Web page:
Why Emperors Lose their Clothes (II)
August 31, 1998
 Email from a retired Marine Lieutenant Colonel (Attached)
The email below from a retired Marine officer with heavy combat time in Vietnam responds to the Army officer's description of the nature self-inflicted readiness wounds and the responsibility of leadership [#173 ].
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That Army officer's remarks on the self-inflicted readiness wound were terrific. This whole tension between "institution" vs. "occupation" extends also to the Air Force, where the compartmentation by MOS is even worse than in the Army (leading to a "not my job" mentality for anything not within the individual's job description -- I saw it countless times and thought much related to having too many officers and parsing the jobs into ever thinner slices).
Of course, advertising the military as a place to get a self-actualizing job is perhaps the worst thing to do -- service to something higher than self is the critical message. The fact that it is touted by only one of the four services shows a shameful failure to appreciate the corrosive cost of educational and monetary enticements. We can have a voluntary military, but we're looking for Jesuits, not job-seekers.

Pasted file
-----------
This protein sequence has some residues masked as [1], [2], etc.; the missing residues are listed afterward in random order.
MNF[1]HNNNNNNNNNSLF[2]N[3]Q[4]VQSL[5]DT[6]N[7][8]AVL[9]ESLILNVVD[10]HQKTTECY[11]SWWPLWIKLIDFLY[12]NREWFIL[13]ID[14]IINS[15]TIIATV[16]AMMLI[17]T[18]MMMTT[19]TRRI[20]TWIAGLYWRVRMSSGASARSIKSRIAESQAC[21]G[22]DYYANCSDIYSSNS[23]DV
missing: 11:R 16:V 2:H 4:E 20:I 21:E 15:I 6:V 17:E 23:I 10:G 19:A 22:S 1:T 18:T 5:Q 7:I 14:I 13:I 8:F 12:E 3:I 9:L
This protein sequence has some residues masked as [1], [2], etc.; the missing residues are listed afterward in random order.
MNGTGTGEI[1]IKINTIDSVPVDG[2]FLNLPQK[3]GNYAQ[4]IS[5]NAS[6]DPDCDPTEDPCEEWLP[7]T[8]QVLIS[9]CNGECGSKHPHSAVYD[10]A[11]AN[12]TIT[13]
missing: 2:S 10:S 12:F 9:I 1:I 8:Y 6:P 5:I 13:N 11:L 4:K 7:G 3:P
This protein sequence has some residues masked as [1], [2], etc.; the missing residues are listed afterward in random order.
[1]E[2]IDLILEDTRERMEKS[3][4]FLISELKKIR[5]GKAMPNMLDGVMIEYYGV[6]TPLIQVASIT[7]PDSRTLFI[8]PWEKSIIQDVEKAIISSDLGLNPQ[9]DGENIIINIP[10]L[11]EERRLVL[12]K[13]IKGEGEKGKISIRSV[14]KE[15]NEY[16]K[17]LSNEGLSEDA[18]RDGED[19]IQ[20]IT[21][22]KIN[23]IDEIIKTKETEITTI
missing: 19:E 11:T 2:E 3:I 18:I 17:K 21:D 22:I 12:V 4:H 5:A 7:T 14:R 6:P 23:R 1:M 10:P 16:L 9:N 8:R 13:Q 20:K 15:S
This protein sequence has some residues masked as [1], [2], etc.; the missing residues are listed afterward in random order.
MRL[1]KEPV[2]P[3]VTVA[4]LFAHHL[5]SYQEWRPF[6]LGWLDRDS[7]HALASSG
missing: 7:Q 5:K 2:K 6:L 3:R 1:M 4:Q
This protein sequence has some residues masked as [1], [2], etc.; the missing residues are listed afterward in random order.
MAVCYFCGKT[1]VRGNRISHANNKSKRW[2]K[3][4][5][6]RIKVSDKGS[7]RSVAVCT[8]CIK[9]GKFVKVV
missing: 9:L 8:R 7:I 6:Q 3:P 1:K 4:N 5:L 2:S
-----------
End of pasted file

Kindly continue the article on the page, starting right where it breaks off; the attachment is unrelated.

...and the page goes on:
While the Army officer touted the virtues of unit rotation, even the Marines screwed it up. Infantry battalions remain severely understaffed, and a huge effort of robbing Peter to pay Paul takes place when a unit is about to deploy -- shattering whatever fig leaf of unit cohesion exists. Moreover, if the Marines were serious about combat capability in their infantry battalions, they'd go with 4 vice 3 maneuver companies -- the tactical options and the staying power go up exponentially. Yes, it would've cost them a few LCAC's or tilt-rotors, but as in all things, what are the priorities?
The dry rot is evident by the fact that the services' leadership (I use the term guardedly) don't even perceive that they've got a problem.